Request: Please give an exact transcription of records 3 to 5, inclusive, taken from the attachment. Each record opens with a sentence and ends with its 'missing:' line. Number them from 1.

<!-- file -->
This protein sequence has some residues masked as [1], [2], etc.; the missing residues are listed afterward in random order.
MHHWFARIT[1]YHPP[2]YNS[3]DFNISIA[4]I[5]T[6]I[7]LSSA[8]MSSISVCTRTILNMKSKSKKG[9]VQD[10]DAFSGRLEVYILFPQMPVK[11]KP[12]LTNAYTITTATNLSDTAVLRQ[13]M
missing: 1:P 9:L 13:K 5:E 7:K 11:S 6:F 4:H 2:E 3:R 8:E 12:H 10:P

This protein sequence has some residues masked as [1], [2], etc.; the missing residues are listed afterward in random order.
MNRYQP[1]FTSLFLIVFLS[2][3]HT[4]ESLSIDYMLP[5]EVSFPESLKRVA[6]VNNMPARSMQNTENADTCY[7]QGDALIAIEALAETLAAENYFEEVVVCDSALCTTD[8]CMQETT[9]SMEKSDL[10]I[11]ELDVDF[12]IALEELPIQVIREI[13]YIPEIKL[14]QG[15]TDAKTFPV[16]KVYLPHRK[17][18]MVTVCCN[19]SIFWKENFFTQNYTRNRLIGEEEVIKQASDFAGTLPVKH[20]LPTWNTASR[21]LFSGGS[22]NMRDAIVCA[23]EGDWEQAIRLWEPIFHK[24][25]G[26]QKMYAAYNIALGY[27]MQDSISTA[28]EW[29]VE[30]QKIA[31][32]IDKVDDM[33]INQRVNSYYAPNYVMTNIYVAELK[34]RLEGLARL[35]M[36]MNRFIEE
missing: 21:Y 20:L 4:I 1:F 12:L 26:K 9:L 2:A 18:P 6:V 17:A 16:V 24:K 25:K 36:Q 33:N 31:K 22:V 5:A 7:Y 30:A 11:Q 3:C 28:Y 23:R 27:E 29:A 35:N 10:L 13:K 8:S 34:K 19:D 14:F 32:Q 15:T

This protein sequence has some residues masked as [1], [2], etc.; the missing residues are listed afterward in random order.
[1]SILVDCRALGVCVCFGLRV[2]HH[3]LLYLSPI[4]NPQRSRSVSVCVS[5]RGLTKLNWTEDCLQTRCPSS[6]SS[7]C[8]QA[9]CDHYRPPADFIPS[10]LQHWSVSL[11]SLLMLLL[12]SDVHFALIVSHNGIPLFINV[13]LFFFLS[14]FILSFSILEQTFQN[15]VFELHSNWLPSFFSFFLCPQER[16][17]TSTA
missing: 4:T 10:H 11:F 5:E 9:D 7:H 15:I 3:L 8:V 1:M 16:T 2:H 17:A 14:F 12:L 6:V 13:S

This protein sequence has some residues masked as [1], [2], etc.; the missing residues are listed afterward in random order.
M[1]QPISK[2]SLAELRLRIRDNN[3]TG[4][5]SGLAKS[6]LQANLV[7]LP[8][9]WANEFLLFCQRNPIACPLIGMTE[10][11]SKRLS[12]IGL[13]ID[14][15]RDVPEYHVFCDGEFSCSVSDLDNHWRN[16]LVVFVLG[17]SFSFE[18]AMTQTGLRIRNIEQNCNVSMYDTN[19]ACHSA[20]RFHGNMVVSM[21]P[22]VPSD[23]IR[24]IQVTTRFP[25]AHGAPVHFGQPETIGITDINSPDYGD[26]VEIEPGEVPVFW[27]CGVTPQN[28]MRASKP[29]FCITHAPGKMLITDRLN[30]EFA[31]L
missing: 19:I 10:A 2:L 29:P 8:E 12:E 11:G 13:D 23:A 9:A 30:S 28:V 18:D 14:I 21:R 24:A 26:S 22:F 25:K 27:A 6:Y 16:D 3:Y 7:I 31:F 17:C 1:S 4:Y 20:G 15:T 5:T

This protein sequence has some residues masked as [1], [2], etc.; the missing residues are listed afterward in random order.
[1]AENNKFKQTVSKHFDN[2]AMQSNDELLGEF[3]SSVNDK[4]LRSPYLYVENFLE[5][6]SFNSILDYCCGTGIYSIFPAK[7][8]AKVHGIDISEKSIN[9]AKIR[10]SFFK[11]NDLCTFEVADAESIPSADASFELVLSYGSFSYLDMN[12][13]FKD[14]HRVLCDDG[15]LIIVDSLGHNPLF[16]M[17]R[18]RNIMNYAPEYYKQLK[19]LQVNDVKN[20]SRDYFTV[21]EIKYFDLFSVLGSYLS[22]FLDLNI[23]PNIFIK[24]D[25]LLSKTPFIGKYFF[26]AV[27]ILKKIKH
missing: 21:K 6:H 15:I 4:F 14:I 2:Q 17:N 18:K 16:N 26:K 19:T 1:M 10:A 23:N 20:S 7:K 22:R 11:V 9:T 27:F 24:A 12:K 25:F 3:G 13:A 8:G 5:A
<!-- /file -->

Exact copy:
This protein sequence has some residues masked as [1], [2], etc.; the missing residues are listed afterward in random order.
[1]SILVDCRALGVCVCFGLRV[2]HH[3]LLYLSPI[4]NPQRSRSVSVCVS[5]RGLTKLNWTEDCLQTRCPSS[6]SS[7]C[8]QA[9]CDHYRPPADFIPS[10]LQHWSVSL[11]SLLMLLL[12]SDVHFALIVSHNGIPLFINV[13]LFFFLS[14]FILSFSILEQTFQN[15]VFELHSNWLPSFFSFFLCPQER[16][17]TSTA
missing: 4:T 10:H 11:F 5:E 9:D 7:H 15:I 3:L 8:V 1:M 16:T 2:H 17:A 14:F 12:L 6:V 13:S

This protein sequence has some residues masked as [1], [2], etc.; the missing residues are listed afterward in random order.
M[1]QPISK[2]SLAELRLRIRDNN[3]TG[4][5]SGLAKS[6]LQANLV[7]LP[8][9]WANEFLLFCQRNPIACPLIGMTE[10][11]SKRLS[12]IGL[13]ID[14][15]RDVPEYHVFCDGEFSCSVSDLDNHWRN[16]LVVFVLG[17]SFSFE[18]AMTQTGLRIRNIEQNCNVSMYDTN[19]ACHSA[20]RFHGNMVVSM[21]P[22]VPSD[23]IR[24]IQVTTRFP[25]AHGAPVHFGQPETIGITDINSPDYGD[26]VEIEPGEVPVFW[27]CGVTPQN[28]MRASKP[29]FCITHAPGKMLITDRLN[30]EFA[31]L
missing: 19:I 10:A 2:L 29:P 8:E 12:E 11:G 13:D 23:A 9:A 30:S 28:V 18:D 14:I 21:R 24:A 26:S 22:F 25:K 27:A 6:Y 16:D 3:Y 7:I 31:F 17:C 1:S 4:Y 20:G 15:T 5:T

This protein sequence has some residues masked as [1], [2], etc.; the missing residues are listed afterward in random order.
[1]AENNKFKQTVSKHFDN[2]AMQSNDELLGEF[3]SSVNDK[4]LRSPYLYVENFLE[5][6]SFNSILDYCCGTGIYSIFPAK[7][8]AKVHGIDISEKSIN[9]AKIR[10]SFFK[11]NDLCTFEVADAESIPSADASFELVLSYGSFSYLDMN[12][13]FKD[14]HRVLCDDG[15]LIIVDSLGHNPLF[16]M[17]R[18]RNIMNYAPEYYKQLK[19]LQVNDVKN[20]SRDYFTV[21]EIKYFDLFSVLGSYLS[22]FLDLNI[23]PNIFIK[24]D[25]LLSKTPFIGKYFF[26]AV[27]ILKKIKH
missing: 21:K 6:H 15:I 4:F 14:I 2:Q 17:N 18:K 16:N 26:K 19:T 1:M 10:A 23:N 20:S 7:K 22:R 11:V 9:T 27:F 24:A 12:K 25:F 3:G 13:A 8:G 5:A